Food banks for the poor not yet a reality

WINDHOEK: Nearly three years after Government’s attention was drawn to Namibians scavenging for food at dumpsites, the food banks it promised to establish country-wide have not materialised yet.

Deputy Prime Minister Marco Hausiku at the opening of a three-day food and nutrition security workshop in Windhoek on Monday said the Office of the Prime Minster (OPM) is still deliberating with relevant stakeholders to solve the issue.

“The report was received with shock and disbelief by both government and public. Indeed, the report revealed the seriousness of food insecurity, this time in our urban areas. Following the report, the Cabinet Committee on Overall Policy and Priorities met and instructed the OPM to co-ordinate all stakeholders to search for a solution. Since that time, OPM and all stakeholders are still seized with deliberation on the implementation of several projects to re-dress the situation,” he noted.

The workshop was organised jointly by the World Future Council, the City of Windhoek, the City of Belo Horizonte in Brazil, and the Food and Agricultural Organisation of the United Nations (FAO).

Hausiku referred to an incident in August 2011 when the Namibian Broadcasting Corporation (NBC) showed women, men and children searching for food here at the Kupferburg dumpsite.

Hausiku commended the Windhoek Municipality, the private sector, churches and non-government organisation (NGOs) that have, and continue to play a crucial role in finding a solution for food security. The intention is to assist Local Authorities and Regional Councils to ensure that dumpsites are not accessible by people to avoid exposure to rotten food. At the same time, stakeholders have agreed to create outlets where food items from local retailers will be safely stored for orderly distribution to needy families and individuals, according to Hausiku.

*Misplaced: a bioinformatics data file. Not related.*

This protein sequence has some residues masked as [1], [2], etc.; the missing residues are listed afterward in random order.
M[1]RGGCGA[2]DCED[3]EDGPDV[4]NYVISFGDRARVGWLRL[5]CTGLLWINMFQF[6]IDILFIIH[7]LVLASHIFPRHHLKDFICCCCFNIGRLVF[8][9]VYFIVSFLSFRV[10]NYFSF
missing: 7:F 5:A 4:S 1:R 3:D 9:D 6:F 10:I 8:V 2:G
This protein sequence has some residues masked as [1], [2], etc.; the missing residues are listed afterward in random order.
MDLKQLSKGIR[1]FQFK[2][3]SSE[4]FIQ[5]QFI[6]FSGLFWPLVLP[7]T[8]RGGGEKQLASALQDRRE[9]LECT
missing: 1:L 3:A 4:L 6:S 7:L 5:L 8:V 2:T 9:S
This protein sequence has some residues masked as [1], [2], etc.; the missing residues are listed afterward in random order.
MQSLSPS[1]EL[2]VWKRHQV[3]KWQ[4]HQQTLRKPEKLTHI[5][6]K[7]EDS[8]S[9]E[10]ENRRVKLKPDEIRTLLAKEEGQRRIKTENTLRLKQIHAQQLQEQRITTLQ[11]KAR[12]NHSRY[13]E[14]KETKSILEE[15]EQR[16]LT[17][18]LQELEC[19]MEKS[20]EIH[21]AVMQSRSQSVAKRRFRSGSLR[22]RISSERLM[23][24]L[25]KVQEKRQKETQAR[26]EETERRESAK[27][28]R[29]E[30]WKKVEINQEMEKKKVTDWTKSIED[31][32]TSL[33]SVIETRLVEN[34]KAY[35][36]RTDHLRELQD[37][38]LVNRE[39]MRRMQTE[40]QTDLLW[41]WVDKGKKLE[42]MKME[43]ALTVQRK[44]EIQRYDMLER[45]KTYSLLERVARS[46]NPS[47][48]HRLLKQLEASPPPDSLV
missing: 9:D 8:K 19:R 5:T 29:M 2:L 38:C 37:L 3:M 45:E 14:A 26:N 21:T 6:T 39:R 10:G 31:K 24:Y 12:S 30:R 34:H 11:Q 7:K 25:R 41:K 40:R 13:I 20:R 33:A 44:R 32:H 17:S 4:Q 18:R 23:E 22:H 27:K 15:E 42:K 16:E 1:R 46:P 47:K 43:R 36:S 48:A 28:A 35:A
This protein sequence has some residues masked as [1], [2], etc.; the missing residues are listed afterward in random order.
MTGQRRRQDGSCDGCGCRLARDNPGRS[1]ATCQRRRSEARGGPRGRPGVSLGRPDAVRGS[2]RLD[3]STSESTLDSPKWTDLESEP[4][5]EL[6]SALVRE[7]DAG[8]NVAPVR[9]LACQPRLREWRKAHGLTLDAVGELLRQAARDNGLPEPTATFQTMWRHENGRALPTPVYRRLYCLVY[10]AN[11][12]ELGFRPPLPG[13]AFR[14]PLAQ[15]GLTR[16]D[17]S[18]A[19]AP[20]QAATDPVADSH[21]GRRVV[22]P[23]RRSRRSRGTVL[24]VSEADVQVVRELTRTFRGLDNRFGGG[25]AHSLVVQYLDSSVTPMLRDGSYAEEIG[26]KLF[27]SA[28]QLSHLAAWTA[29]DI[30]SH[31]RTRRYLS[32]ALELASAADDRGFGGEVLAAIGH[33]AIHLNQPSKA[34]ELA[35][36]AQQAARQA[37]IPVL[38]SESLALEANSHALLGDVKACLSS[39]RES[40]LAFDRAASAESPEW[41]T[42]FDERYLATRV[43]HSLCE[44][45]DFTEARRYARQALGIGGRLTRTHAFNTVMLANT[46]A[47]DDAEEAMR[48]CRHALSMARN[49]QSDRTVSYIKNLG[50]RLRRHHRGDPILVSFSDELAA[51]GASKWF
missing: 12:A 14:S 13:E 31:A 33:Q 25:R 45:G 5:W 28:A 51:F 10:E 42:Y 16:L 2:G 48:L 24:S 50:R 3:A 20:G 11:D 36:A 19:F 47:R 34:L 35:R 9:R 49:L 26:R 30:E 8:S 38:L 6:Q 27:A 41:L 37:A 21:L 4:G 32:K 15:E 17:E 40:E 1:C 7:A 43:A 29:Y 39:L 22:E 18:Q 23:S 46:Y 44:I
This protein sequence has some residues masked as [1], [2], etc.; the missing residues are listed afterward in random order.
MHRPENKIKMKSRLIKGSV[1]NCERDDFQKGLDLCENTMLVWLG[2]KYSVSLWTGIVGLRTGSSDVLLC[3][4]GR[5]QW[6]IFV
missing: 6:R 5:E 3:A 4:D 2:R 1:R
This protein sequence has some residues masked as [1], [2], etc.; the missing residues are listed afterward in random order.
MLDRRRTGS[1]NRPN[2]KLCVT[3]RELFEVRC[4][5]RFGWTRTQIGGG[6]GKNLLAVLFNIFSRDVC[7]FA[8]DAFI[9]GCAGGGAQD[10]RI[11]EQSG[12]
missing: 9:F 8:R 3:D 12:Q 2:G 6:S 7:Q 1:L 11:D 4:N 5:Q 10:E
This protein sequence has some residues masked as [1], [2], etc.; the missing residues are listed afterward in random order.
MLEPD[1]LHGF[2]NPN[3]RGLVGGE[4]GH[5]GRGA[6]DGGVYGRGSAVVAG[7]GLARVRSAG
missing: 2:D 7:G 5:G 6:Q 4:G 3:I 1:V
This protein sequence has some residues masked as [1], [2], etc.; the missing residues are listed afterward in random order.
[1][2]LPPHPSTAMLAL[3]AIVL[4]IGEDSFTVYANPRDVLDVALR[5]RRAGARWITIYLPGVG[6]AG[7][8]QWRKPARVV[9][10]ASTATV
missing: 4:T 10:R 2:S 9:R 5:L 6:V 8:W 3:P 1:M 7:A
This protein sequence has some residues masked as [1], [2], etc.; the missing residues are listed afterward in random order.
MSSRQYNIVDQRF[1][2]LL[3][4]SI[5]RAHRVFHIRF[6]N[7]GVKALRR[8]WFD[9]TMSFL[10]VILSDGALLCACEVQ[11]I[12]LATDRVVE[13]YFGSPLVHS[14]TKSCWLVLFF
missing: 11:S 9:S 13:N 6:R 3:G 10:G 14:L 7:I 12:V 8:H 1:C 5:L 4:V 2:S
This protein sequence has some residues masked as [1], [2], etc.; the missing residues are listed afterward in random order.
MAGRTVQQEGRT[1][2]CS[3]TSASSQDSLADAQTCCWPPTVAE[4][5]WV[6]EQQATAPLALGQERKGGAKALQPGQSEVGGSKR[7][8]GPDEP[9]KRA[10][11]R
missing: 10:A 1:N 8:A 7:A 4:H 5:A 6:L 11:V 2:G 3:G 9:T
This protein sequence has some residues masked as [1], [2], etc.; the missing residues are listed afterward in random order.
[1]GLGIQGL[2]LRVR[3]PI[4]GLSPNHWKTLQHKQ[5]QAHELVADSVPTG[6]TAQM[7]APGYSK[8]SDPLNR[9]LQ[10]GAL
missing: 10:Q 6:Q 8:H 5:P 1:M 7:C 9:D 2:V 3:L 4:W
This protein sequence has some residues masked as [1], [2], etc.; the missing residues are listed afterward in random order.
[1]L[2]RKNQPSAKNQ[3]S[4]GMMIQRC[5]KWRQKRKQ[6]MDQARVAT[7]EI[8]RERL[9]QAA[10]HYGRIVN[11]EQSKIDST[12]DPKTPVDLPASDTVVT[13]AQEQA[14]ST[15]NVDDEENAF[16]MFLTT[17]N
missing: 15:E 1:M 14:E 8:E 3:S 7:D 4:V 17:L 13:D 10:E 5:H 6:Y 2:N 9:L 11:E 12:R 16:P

All institutions serving needy people such as the Namibia Red Cross Society (NRCS), churches and others, have been listed to access food items from the outlets for distribution through their support programmes.

“The ultimate goal is to create capacity within local structures to face the challenges of urbanisation and food and nutrition insecurity. The task force here has done a great deal on the establishment of a food bank, community ventures for recycling activities, and training in basic skills,” the Deputy Prime Minister added.

Meanwhile, NRCS Manager for Humanitarian Diplomacy Rosemary Nalisa confirmed to Nampa on Monday that the society forms part of the food bank project, but that the initiative has not started yet.

“Yes, we are part of the project, but we did not start yet. We are still waiting on the OPM for directions on when the project will kick off,” she said.

This news agency reported in October 2013 that Bethanie in the Karas Region will be the first to start with a food bank aimed at reducing hunger and poverty in the country by helping impoverished Namibians to obtain food.

The initiative in the southern part of the country was supposed to be launched in December 2013.

Meanwhile, approached for comment, the personal assistant to the Governor of the //Karas Region, David Tiboth said the initiative is still ongoing.

“The Bethanie food bank initiative is still ongoing and the Office of the Governor in the //Karas Region is finalising the details around the project,” he added.